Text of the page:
First, the Court is not at all confident that the legislative action taken at this late date may properly come before it. The Third Circuit expressly invited the Legislature to act on both pupil assignment and governance within sixty days of its Opinion issued May 18, 1977. Because the Legislature failed to act within that period of time and now belatedly has provided only a governance scheme, quite possibly the law of the case precludes review of that legislation.

In addition, the State Board's motion creates substantial jurisdictional questions. It is fundamental that upon appeal of a final order, jurisdiction vests in the appellate court. Plant Economy Inc. v. Mirror Insulation Co., 308 F.2d 275, 276-77 n.7 (3d Cir. 1962). The trial court can take no action, save that necessary to protect its decree, without permission from the appellate court. 9 Moore's Federal Practice ¶ 203.11, at 736. The rationale for this rule is the obvious conflict created by the litigant who seeks to have the court of appeals review the order of the lower court while at the same time he implores the lower court to revise its ruling. In order that the parties be guided by principles of order and finality and that the judicial right hand will know what the left hand is doing, carefully drawn rules govern post judgment motions.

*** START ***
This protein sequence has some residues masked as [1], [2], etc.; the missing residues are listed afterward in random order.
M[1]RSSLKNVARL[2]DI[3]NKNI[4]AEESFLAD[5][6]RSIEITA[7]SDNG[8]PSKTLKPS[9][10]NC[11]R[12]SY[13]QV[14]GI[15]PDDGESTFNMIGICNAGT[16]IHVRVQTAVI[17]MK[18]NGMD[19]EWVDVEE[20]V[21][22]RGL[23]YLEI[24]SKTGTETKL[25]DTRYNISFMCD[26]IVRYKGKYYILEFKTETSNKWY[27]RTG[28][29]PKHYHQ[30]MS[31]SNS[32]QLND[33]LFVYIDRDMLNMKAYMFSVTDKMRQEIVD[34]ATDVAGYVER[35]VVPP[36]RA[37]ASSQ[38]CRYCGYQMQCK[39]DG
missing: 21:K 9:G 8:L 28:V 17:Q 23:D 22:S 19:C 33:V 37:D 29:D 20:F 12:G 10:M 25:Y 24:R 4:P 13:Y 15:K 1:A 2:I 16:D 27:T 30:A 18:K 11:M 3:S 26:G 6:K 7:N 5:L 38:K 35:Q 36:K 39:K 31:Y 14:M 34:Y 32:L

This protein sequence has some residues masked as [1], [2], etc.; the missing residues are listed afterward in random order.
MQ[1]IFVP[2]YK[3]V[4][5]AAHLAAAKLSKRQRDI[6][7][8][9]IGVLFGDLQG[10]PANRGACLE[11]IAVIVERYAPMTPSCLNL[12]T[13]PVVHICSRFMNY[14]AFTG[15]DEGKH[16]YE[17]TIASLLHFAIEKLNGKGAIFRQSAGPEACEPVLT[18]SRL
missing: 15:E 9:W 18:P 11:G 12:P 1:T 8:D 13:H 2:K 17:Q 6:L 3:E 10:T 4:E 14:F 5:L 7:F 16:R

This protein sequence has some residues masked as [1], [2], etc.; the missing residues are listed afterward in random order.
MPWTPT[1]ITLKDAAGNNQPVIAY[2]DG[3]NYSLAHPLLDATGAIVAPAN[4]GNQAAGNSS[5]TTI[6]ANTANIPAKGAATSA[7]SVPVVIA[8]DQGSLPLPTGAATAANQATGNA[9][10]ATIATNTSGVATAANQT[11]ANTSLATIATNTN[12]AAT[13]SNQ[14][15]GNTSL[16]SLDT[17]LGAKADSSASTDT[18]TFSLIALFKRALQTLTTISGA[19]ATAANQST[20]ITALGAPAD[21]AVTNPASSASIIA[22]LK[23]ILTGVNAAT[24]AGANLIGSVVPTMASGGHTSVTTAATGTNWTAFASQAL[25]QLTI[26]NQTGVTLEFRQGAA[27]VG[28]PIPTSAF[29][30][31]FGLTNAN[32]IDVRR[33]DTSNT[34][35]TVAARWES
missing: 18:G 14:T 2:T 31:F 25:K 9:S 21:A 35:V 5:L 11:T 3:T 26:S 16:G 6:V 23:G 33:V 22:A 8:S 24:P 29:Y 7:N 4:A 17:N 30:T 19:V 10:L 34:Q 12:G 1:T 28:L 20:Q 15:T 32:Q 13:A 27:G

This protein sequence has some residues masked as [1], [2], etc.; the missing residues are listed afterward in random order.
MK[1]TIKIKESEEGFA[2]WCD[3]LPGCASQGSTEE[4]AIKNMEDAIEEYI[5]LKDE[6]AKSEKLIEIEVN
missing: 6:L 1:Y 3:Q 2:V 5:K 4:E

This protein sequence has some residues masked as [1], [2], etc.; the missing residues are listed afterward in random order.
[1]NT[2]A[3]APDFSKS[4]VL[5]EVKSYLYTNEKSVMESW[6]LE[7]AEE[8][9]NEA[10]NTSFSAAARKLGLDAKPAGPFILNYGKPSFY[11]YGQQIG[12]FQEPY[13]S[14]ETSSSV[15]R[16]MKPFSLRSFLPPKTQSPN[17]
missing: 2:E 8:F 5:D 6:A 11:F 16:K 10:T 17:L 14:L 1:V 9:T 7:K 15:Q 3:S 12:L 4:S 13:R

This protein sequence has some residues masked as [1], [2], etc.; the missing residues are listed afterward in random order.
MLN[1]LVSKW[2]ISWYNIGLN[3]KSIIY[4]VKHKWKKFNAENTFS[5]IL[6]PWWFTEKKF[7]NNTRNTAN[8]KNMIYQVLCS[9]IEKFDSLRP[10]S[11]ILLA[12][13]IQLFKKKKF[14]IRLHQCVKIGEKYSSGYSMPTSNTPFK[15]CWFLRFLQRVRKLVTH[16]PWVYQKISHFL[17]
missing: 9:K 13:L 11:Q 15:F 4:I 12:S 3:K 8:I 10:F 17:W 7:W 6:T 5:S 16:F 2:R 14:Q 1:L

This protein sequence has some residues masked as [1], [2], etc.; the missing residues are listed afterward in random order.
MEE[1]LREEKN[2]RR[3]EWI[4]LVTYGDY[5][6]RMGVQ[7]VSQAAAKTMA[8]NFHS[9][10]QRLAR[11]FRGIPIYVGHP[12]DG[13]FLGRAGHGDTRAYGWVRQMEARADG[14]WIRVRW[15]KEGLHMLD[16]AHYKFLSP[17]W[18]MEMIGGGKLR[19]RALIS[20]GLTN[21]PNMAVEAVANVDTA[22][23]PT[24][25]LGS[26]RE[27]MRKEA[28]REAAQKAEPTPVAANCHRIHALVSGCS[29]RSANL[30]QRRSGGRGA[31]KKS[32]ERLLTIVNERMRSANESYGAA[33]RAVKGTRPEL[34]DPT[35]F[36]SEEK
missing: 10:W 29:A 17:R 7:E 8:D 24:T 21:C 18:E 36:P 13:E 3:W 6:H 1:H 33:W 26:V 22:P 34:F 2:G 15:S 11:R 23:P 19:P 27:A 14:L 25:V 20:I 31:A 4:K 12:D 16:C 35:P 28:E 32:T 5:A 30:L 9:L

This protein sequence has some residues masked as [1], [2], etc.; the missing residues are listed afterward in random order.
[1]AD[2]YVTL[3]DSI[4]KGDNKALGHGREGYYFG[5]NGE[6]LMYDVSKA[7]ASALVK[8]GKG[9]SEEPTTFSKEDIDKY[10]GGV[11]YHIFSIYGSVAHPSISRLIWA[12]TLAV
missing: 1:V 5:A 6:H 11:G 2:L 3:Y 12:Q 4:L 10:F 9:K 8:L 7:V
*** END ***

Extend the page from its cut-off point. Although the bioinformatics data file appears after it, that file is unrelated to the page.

F.R.Civ.P. 59 provides that if a motion is brought on within ten days of entry of final judgment, a new trial may be granted or a trial court may amend its findings of fact *1052 and conclusions of law. Because in the instant case more than ten days have passed, Rule 59 is clearly inapplicable.[34] F.R.Civ.P. 60(b) provides inter alia that upon the discovery of new evidence which could not have been uncovered in time to move for a new trial under Rule 59, a motion for reconsideration may be brought on within a reasonable time. Although defendant State Board has not invoked any rule, reliance on Rule 60 is assumed. However, under Rule 60(b), "the district court lacks power to grant relief from the judgment . . . except with permission of the appellate court." 7 Moore's Federal Practice ¶ 60.30[1], at 418.

Acknowledging that this Court is without jurisdiction to hear the merits of the State Board's motion and that the proper procedure is application to the Third Circuit for a limited remand, the State Board has declined so to proceed because it understandably does not wish to jeopardize the early date set for appellate argument as would likely occur if the Third Circuit remanded the case. On the other hand, the State Board wishes to avail itself of the opportunity afforded by a remand. Consequently, the State Board proposes that this Court embark on an evidentiary hearing to informally consider whether the merits of the Four District Plan "would have any likelihood of success when properly before the Court."[35]

Should that informal determination be unfavorable, the appeal process will not have been interrupted. If that determination is favorable to defendant, "the State would very definitely have the hard question of electionit would have to fish or cut bait."[36] Therefore, the State Board does not guarantee that even upon a favorable resolution it would seek a remand.